Blake Snow

writer-for-hire, content guy, bestselling author

As seen on CNN, NBC, ABC, Fox, Wired, Yahoo!, BusinessWeek, Wall Street Journal
It looks like you're new. Click here to learn more.

Spinal fusion: 10 things I learned surviving a scary-sounding and life-altering surgery


Frankenstein back with 28 staples (credit: Lindsey Snow)

Life isn’t fair.

I was born with an 80 year-old back. Not exactly 80, but old. It first broke when I was 29. After surgery, it worked again, but only for another six years. It teetered and failed again late this summer in the same spot — a re-ruptured L4/5 disc. The thing was so decrepit, my surgeon had to remove the remains and fuse my spine.

Now I’m resigned to a life of low impact and light lifting. I can’t even hold my youngest brown-eyed boy in his final months of baby-dom, let alone lift a gallon of milk for a month. I can’t return to full activity for six months until the vertebrae fully fuse. And after that, I’m advised to give up running, basketball, soccer, and maybe wake boarding or else.

It sucks.

But it’s not all bad. In fact, I’ve got a heck of a lot to look forward to—a lot more to live for. While having my body deteriorate ahead of schedule and the long recovery are both humbling, I also feel inspired by the experience. Here are 10 things I learned post surgery: 

1. God answers prayers sometimes. Sorry, non believers. Whether God is real medicine or the placebo effect, the pill still works. Science proves this. In my case, I had several friends and family earnestly fast and pray for me prior to surgery. Not that I would be cured. Not that my life would return to normal. But that I would accept my fate and come out okay. I did both.

You see, I have control issues. My stomach turned at the thought of required lifestyle changes, which were a real possibility this time. Like most humans, I want MY will to be done right now! Knowing this, my wife and those closest to me were concerned. When I awoke from surgery, the first thing I saw were my wife’s beautiful amber eyes, only they were wet from weeping. “Blake, they fused your spine because the doctor—a brain surgeon, mind you!—decided it was best.” I think she was expecting me to break down or something.

“Okay,” I answered. “I’ll make it work.” I inexplicably and immediately accepted my fate, something I rarely, if ever do. I couldn’t explain it other than a nine year old’s prayer—my daughter’s—and a bunch of others’ were answered. An otherwise controlling guy had let go of the biggest physical change in his life and came out on top.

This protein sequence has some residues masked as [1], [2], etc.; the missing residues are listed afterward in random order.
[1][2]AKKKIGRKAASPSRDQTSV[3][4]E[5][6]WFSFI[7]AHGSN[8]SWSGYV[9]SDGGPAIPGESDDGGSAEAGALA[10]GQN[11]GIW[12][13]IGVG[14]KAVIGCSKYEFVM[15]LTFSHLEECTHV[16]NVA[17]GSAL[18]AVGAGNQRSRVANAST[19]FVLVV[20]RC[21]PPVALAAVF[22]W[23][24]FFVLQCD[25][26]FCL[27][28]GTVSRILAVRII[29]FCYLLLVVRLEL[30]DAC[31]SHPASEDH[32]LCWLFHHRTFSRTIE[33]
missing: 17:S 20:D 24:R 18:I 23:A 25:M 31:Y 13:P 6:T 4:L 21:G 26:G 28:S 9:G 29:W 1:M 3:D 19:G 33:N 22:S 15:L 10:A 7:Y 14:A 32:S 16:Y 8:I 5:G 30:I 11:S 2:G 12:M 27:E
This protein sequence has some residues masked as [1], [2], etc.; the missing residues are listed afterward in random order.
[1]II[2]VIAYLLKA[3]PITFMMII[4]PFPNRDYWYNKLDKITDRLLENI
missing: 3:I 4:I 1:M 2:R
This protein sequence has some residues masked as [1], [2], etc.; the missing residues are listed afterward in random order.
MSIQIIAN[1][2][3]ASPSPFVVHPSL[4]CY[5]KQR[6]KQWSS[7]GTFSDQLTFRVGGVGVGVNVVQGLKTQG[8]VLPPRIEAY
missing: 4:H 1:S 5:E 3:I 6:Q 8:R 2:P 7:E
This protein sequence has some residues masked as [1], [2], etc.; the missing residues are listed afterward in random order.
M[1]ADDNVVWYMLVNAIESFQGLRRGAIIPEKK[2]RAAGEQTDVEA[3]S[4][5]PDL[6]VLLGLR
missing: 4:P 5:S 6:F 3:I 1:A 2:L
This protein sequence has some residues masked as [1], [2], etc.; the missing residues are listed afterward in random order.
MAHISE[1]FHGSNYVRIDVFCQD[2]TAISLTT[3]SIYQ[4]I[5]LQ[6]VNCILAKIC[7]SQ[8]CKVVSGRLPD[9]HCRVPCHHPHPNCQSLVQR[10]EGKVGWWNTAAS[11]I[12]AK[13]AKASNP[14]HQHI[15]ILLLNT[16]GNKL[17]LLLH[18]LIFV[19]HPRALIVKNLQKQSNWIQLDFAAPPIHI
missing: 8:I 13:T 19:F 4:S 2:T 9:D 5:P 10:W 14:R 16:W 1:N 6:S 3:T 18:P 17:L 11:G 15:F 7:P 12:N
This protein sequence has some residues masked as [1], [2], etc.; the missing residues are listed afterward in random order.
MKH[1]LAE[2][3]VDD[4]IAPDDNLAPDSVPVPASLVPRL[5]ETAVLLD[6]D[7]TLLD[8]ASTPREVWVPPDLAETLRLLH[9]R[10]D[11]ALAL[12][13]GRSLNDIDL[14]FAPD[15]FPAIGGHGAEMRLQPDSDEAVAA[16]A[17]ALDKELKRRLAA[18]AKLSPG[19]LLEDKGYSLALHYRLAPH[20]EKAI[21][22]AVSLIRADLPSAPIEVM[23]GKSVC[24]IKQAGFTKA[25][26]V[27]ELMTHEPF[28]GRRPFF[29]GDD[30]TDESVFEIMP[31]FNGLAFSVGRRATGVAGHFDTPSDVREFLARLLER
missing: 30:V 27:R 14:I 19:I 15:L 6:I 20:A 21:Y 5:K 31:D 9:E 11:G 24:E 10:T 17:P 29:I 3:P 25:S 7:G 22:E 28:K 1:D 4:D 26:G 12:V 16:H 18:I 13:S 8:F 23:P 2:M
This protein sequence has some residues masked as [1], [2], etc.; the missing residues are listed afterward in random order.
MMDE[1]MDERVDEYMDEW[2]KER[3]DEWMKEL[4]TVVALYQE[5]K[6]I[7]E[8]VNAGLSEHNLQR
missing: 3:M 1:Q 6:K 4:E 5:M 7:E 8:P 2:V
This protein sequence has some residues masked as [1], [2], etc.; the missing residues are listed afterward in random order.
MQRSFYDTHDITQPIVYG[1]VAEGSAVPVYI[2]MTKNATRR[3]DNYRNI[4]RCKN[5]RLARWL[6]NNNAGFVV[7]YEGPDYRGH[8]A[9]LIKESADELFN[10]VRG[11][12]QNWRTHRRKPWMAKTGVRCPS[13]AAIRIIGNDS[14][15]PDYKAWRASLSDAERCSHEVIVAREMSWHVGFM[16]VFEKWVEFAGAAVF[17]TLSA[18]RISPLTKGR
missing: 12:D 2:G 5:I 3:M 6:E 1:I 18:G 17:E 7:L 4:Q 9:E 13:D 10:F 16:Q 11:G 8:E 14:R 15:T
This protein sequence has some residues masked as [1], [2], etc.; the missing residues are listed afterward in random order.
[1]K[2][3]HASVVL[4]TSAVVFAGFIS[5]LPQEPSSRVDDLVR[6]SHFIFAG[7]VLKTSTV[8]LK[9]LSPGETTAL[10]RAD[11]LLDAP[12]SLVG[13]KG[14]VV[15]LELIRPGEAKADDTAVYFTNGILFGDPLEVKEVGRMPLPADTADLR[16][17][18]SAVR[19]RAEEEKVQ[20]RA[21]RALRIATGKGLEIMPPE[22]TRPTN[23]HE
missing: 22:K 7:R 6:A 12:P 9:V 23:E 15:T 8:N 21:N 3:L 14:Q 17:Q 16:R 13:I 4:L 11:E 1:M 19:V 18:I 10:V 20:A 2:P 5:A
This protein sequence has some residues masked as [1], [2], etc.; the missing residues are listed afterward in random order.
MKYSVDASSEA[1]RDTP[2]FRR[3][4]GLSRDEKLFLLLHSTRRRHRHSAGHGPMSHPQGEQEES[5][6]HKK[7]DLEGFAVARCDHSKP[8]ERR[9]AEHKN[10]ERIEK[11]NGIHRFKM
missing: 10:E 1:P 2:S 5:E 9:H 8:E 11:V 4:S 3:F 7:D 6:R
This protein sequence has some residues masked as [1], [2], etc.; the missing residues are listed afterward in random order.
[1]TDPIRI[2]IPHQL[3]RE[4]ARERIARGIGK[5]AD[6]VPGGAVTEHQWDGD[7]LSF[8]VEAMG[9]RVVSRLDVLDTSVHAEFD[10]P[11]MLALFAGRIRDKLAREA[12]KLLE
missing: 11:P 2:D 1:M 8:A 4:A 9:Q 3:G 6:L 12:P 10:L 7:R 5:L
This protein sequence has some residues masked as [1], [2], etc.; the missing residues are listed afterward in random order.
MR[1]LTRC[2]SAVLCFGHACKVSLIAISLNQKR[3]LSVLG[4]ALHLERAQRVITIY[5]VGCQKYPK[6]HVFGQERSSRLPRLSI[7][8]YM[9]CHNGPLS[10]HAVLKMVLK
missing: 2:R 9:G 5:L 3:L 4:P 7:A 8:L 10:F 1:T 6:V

Admittedly, God ignores our cries more than the estimated 10-15% of the time he answers. And He lets bad things happen to good people, including suffering, because agency is required for happiness and joy to occur. But this experience reminded me that the man upstairs always listens, and sometimes he answers. For me, this was one of those times.

2. What you do needn’t define you. I used to call myself a runner. Finished two marathons and ran three times a week (sometimes more) for six years. Unless I want to wear down the bald treads on my back even faster — read: increase the chances of a third, even more life-altering multi-level fusion — I’ll probably need to hang up my running shoes. I may be able to eek out one short run a week. But in considering swimming, biking, and other cardio excersizes, what I realized is this: I was never really a runner. I am a “keep my heart healthy so I can support my family for as long as possible” guy. The same is true of our professional, familial, and social titles. These are all things we are known for and can contribute to our happiness. But they’re just a slice of the socially complex, adventure-loving, and creative humans we are.

Obviously, dreams and aspirations lead us to better places. But we shouldn’t base our happiness on them. People that wholly define themselves by what they do or the titles they hold (or don’t hold) will ultimately feel unsatisfied and disappointed, especially when an external force or act of God prevents them from doing what they want to do. So instead of depending on one-dimensional happiness, expect multi-dimentional joy from a variety of fonts. The more, the merrier.

3. Dr. Howard Reichman is a world-class neurologist. I’ve said it before, I’ll say it again: Dr. Reichman is the real-deal. In a sea of checkered back surgeries that may or may not take care of the pain (including fusions), he’s two for two in fixing mine. Both times, his handy work immediately cured the debilitating nerve pain I endured for a combined 14 weeks (8 the first time, six the last). And I’m already well ahead of my recovery schedule.